Sunday, February 10, 2008

Sunday Thrill on Monument Mountain



Route 7 northbound out of Great Barrington, Massachusetts is steep enough to merit two lanes going up hill on the east side of Monument Mountain. The posted speed limit is 50 miles per hour. I have been passed by guys on crotch rockets doing at least twice that. One friend who rides a Japanese wannabe Ducati claims to have done 130. He covered the mile and a half stretch to the Trustees of Reservations parking lot in about 45 seconds. If he were to complete the trip to the summit of Monument Mountain, he would be obliged to do so on foot and it would take at least another 45 minutes (longer at this time of year). I will not claim that reaching the peak on foot is as much of a rush as the high speed ride, but it is thrilling nevertheless.



Mike, my hound, is extremely indulgent. He always forgives my absences (sometimes extended) and has submitted to being spirited across oceans and continents (he was born in Taipei sixteen years ago). For the past several days, he has ridden shotgun while I have made my rounds. Long hours in the wagon with only short pit stops. And all he asks is that he be allowed to clean the dishes and go for interesting walks. Since both benefit me, you might think I would repay his kindness more often. Last night he scored some leftover steak and today we tackled a big hill. I reckon I still owe him, but I am moving in the right direction.



Hiking up and around Monument Mountain is an excellent way to spend a couple hours. The paths are challenging but well marked and maintained. The the oaks and pines form a nice canopy so undergrowth is minimal, but there is lots of mountain laurel. Outcrops of ledge are punctuated with seams of marble and flint. The views from the peak are superb, extending in all directions from several different lookouts. From the parking lot, I prefer to follow the trail north and make the steep climb up, then complete the circuit by following the gentler slope down to the west and return to the lot from the south.



Monument Mountain has been attracting visitors for hundreds of years: Nearly 200 years ago William Cullen Bryant wrote a poem about a Mohican woman who leapt from a cliff (a cairn in her memory resulted in the name of the mountain). Years later Nathanial Hawthorne and Herman Melville were introduced there; Melville was already writing Moby Dick, their mutual admiration was so strong that Melville dedicated his masterpiece to Hawthorne.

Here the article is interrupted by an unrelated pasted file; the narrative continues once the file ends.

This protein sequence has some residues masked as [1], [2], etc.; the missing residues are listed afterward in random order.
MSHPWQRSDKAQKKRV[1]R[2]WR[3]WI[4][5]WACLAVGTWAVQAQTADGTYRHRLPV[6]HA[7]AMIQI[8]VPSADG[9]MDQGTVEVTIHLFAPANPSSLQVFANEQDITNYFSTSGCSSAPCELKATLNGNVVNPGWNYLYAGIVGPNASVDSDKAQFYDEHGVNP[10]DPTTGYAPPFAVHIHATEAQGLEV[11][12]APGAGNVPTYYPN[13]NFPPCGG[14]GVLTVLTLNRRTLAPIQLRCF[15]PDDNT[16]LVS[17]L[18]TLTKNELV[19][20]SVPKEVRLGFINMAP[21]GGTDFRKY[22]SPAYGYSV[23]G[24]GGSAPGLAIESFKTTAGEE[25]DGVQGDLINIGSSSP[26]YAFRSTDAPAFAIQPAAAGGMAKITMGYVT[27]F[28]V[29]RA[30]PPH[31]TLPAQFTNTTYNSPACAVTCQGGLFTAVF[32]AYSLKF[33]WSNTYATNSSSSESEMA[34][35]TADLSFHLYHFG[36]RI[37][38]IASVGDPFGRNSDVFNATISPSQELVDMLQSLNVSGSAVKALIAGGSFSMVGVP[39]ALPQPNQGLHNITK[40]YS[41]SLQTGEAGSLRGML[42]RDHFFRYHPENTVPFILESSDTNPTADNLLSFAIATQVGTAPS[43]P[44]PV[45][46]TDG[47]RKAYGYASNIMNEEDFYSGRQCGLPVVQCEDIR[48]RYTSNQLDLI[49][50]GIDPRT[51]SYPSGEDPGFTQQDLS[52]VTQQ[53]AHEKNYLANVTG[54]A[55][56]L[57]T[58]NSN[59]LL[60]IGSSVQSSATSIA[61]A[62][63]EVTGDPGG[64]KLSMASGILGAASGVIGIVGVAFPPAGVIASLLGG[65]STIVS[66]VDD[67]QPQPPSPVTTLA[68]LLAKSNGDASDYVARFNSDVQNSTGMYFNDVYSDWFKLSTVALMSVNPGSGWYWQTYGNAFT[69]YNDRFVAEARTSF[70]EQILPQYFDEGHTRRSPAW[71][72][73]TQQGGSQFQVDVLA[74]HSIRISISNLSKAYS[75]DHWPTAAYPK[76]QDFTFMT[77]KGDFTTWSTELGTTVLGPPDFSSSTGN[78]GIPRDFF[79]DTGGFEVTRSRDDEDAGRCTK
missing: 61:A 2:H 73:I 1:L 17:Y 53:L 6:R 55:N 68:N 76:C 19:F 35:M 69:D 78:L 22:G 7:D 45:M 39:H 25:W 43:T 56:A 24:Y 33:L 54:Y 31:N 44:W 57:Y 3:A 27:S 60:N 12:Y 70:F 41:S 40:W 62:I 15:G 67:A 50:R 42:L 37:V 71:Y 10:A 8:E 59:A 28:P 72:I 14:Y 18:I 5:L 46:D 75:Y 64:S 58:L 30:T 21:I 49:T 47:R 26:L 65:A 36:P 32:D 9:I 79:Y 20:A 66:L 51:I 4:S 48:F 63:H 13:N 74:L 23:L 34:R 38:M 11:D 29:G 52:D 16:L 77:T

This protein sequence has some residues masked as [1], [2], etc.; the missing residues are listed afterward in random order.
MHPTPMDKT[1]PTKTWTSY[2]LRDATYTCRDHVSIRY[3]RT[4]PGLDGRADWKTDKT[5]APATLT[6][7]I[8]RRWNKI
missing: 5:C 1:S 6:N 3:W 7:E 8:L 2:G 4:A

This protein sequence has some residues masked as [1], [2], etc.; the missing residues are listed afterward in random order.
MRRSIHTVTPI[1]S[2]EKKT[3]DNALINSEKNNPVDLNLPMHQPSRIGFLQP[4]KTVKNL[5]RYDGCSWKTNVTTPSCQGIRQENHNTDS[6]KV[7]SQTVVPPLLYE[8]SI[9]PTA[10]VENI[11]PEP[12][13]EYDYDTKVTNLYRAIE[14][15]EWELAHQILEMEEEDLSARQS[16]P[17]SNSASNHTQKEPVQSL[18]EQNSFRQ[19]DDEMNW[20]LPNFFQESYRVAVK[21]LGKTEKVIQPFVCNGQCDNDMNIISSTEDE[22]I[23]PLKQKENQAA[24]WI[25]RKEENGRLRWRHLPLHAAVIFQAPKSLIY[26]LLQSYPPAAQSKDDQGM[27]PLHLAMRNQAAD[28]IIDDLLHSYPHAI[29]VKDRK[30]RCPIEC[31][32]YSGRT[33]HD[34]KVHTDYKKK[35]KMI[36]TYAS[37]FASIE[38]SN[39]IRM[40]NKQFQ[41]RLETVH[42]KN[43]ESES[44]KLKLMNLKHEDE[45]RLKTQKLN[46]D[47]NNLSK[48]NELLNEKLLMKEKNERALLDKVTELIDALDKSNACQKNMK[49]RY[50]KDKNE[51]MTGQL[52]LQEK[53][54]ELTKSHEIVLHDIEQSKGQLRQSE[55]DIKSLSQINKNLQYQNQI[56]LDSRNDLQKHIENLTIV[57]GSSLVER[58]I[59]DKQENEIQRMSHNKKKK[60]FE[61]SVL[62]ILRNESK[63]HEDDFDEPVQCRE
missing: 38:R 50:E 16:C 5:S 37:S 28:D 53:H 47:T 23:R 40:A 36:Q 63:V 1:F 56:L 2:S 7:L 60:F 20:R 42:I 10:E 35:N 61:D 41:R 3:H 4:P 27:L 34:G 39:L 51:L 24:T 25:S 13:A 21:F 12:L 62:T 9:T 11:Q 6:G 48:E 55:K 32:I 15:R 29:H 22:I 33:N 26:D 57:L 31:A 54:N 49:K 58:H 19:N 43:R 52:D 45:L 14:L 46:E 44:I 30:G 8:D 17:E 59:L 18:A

Today the mountain attracted a few hearty souls. We saw several groups of two or three hikers; one couple was accompanied by a four legged yearling blond. Mike made her acquaintance and was feeling fine. New snow had fallen so the trail was not as slick as it would become after having been packed and frozen. I followed European alpine fashion and walked with a pair of poles: they were a boon on the way up and a life saver on the way down. When we arrived around 2:30 the snow had stopped falling and there were patches of blue sky. I hoped we might have clear skies by the time we reached Squaw Peak.




We were on top by 3:30 and had fine northeasterly views of Stockbridge and Lee. Two hikers approached from the south and warned about a snow storm coming from the west. They did not stop to admire the view to the north. A wiser soul would have joined them for the trip back down. I was more interested going forward and looking out over Alford, Great Barrington and Egremont.



Mike was an intrepid hiker as long as he was convinced his footing was sound. That excluded foot bridges and rocks. Back on the leash, he was happy to follow and crossed the foot bridges and stony ledges without resistance. Now it was important to keep him on a short lead to eliminate lengthy inspections of interesting trees, boulders, nooks and cranies. The snow squall to the southwest was less than five miles away, so we had little time to get off the peak and back on to the wide gentle slope trail half way down the mountain. Hoping to avoid being caught in a white out on a trail with white blazes, we made haste. The wind came up and it started snowing soon after we began our descent. It was 4:30 when we arrived back at the car, now covered with new snow. Mike was thrilled to have spent the afternoon in the woods and I was thrilled to have seen the winter landscapes from the top of Monument Mountain and escaped a blizzard on the way down.

5 comments:

Karl said...

Cole,
I'm sitting here in nothing but a pair of shorts. The temp is just shy of 90 degrees here in Bangkok. No snow in sight; no hills for that matter. The local pack of dogs pant heavily, but certainly not from exertion. I believe my body temp was lower by a few degrees by the time I reach your car. Thanks.

Karl

mpadd1999 said...

A tempting trip come spring, before the black flies
make their appearancein May. Good pictures
Margot

natalie said...

npboyce said:

Margot, let's take our dogs together. the forest floor is better than the kitchen floor. Great blog, darling Cole!

Catharine said...

Love the picture of Mike-the- intrepid-one. He looks great at 16!

Grubby Girl said...

Dear Atworth,
Yesterday, I was able to go on a hike with my husband and dalmation, Latte. We enjoyed the beautiful Colorado royal blue sky, sun, snow and trickling river. Latte loves to hike!
Grubby Girl